Is it just me, or does everyone else wonders that we have a heck full of models in all game variants but no new games to really use them
What DI said:
Because new titles like total conversions or additional mods take time...
Lots of it.
Importing models in a game is not necessarly a straightforward job. For example, in my case, I have models from various sources, that can be summed to three big ones, the Wing Commander Saga team, DefianceIndustries and Klavs. Of the three, DI is the only one who made models with the Homeworld Remastered game engine in mind. The WCS models were made for Freespace 2, while Klavs’ models were so detailed and refined he probably never thought until a couple of years ago that someone would even attempt to integrate them in an actual game: they were there for showcasing, renders, scenes and the such.
Consider something such as turrets, for example. In Freespace 2, they are sub-models of the main models, with a specific file architecture inside the model to allow the game to use them. In Homeworld Remastered? Nope, I need them to be separate files, and the guns themselves are separate meshes too that have to be controlled individually. This means reworking the files heavily in a way unplanned by the original modellers. And then comes Klavs, who made the models without thinking the turrets would be animated by a game engine, which can lead to turrets being, in some case, fully part of the hull with no separation, so I have to cut, extract, fill, etc.
That’s only for the meshes. Then come the textures, which are not necessarly optimized for games.
So now you have the ships integrated in a way the game engine can actually display them in-game. Great! That doesn’t mean it’s playable. You need to write huge amounts of scripts to tell the game where the guns and engines are, or the runways, or how the turrets behave. And the weapons themselves. Or maybe the tech tree in a RTS so that you can research and build units in a game that has no Developper Kit and where most of the work is done through Notepad ++.
Integrating the whole thing to make the game barebones is one thing. That gives you an Alpha version. To go to Beta, you’ll need the little details like sounds, voices, music, in-game icons and graphics, a working AI that is adapted to your modded units’ peculiarities.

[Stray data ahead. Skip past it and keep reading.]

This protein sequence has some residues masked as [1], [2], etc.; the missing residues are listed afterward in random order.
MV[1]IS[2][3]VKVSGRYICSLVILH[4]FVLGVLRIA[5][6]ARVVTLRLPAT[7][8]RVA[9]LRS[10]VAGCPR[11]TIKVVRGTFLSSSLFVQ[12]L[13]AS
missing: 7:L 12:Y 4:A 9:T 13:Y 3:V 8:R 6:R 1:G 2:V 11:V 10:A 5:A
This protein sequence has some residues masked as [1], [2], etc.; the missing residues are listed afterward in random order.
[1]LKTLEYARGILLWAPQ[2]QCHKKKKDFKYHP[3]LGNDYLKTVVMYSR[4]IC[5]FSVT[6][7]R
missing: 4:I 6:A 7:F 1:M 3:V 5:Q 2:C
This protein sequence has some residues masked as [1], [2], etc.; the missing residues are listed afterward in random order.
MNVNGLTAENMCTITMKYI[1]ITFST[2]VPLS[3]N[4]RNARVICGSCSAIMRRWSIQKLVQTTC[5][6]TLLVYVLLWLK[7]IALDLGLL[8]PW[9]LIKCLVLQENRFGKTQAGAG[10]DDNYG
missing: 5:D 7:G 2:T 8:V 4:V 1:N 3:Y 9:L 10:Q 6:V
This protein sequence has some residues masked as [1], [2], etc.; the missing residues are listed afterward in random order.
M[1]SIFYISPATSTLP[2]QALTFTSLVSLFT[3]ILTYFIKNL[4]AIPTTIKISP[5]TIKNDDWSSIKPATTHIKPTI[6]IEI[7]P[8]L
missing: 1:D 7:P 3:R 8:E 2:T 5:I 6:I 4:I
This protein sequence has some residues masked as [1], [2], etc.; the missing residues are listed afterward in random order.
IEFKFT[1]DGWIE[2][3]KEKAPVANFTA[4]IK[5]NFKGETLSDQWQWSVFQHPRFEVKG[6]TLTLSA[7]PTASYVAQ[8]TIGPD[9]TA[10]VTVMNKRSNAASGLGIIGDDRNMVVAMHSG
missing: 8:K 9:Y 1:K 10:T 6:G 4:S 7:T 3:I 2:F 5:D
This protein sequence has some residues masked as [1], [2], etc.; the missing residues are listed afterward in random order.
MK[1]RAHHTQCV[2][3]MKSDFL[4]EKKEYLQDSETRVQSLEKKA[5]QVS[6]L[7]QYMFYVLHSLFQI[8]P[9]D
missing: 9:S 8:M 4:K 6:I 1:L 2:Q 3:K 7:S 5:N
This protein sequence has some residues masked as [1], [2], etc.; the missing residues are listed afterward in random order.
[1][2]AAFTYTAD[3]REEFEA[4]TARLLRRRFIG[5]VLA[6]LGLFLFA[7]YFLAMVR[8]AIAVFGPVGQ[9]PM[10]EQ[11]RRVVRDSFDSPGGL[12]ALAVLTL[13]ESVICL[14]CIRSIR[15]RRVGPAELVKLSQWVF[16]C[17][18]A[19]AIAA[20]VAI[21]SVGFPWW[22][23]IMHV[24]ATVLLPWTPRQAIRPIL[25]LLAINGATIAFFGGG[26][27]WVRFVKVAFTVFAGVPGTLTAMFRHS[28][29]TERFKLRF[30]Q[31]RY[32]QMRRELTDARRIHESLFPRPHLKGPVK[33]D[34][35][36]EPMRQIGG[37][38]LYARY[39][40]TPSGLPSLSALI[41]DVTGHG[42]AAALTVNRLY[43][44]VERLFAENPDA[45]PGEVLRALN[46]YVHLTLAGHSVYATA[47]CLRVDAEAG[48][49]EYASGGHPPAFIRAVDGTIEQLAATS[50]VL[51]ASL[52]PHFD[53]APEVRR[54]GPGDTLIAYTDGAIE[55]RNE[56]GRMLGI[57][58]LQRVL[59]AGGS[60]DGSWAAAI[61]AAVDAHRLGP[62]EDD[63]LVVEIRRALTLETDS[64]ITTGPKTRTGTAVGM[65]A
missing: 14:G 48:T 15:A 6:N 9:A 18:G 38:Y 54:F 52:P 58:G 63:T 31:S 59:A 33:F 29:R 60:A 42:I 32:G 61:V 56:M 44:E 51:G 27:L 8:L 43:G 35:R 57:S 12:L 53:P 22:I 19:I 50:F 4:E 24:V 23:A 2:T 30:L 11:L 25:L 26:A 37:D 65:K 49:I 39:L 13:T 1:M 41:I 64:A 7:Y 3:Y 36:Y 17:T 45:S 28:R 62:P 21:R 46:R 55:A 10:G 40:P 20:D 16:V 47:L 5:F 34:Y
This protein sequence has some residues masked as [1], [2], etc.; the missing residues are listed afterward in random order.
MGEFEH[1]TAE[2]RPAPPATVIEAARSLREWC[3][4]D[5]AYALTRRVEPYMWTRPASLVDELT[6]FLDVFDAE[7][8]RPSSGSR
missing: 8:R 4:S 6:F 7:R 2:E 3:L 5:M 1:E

If you want to have single player experience such as campaigns and missions, you have to learn how to script these. For a 15 minutes-long mission, expect a good week of coding and testing until it can offer a core experience that fits the design idea, without any voiced dialogue or cinematics, of course.
Then you have the amusing reality that for most games being modded here, the people on this forum are among the most advanced devs for the games themselves, because a crapload of the features and functions we want to integrate to make the mods faithful to Wing Commander simply do not exist in these games that are no longer covered by their original devs, sometimes for two decades. We do not have access to the source code, so we have to experiment, bypass the engine in increasingly tricky ways, all the while keeping in mind that the game must remain stable, without lag and must do as much as possible without player interaction in said features. For example, it took me five or six years to come up with something as obvious as limited ammunition for bombers in a game that did not have such a feature.
Long story short, the models are, yes, a necessary element and all modders out there are incredibly grateful to the modellers who do such amazing work. But to go from models to games, there are still thousands of hours of work, a decent Total Conversion mod being more often than not a two years to a decade of work, depending on the number of people working on it, their teamwork potential - if they work well together - as well as their availability, the completeness of their global skillset, etc.
2006 for the first announcement, 2016-2018 for a strong Beta status.
How long for Wing Commander Saga? Standoff?